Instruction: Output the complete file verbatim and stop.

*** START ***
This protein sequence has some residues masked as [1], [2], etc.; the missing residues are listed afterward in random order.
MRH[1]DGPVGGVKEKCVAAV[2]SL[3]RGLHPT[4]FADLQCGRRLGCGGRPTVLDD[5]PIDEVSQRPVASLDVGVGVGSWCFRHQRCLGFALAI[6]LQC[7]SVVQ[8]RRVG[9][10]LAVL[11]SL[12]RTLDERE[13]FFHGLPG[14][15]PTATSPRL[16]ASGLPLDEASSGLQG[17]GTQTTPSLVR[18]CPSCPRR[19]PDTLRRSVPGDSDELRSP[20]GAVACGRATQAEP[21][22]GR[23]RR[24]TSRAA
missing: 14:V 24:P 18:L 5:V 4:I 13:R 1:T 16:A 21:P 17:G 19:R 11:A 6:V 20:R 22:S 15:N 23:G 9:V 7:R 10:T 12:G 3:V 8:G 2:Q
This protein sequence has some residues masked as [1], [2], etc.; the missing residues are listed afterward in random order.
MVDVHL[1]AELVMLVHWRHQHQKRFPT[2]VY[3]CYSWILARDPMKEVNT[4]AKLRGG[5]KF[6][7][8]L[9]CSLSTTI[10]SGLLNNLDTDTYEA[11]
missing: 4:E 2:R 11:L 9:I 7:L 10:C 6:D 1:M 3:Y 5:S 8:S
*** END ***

This protein sequence has some residues masked as [1], [2], etc.; the missing residues are listed afterward in random order.
MRH[1]DGPVGGVKEKCVAAV[2]SL[3]RGLHPT[4]FADLQCGRRLGCGGRPTVLDD[5]PIDEVSQRPVASLDVGVGVGSWCFRHQRCLGFALAI[6]LQC[7]SVVQ[8]RRVG[9][10]LAVL[11]SL[12]RTLDERE[13]FFHGLPG[14][15]PTATSPRL[16]ASGLPLDEASSGLQG[17]GTQTTPSLVR[18]CPSCPRR[19]PDTLRRSVPGDSDELRSP[20]GAVACGRATQAEP[21][22]GR[23]RR[24]TSRAA
missing: 14:V 24:P 18:L 5:V 4:I 13:R 1:T 16:A 21:P 17:G 19:R 11:A 6:V 20:R 22:S 15:N 23:G 9:V 7:R 10:T 12:G 3:V 8:G 2:Q
This protein sequence has some residues masked as [1], [2], etc.; the missing residues are listed afterward in random order.
MVDVHL[1]AELVMLVHWRHQHQKRFPT[2]VY[3]CYSWILARDPMKEVNT[4]AKLRGG[5]KF[6][7][8]L[9]CSLSTTI[10]SGLLNNLDTDTYEA[11]
missing: 4:E 2:R 11:L 9:I 7:L 10:C 6:D 1:M 3:Y 5:S 8:S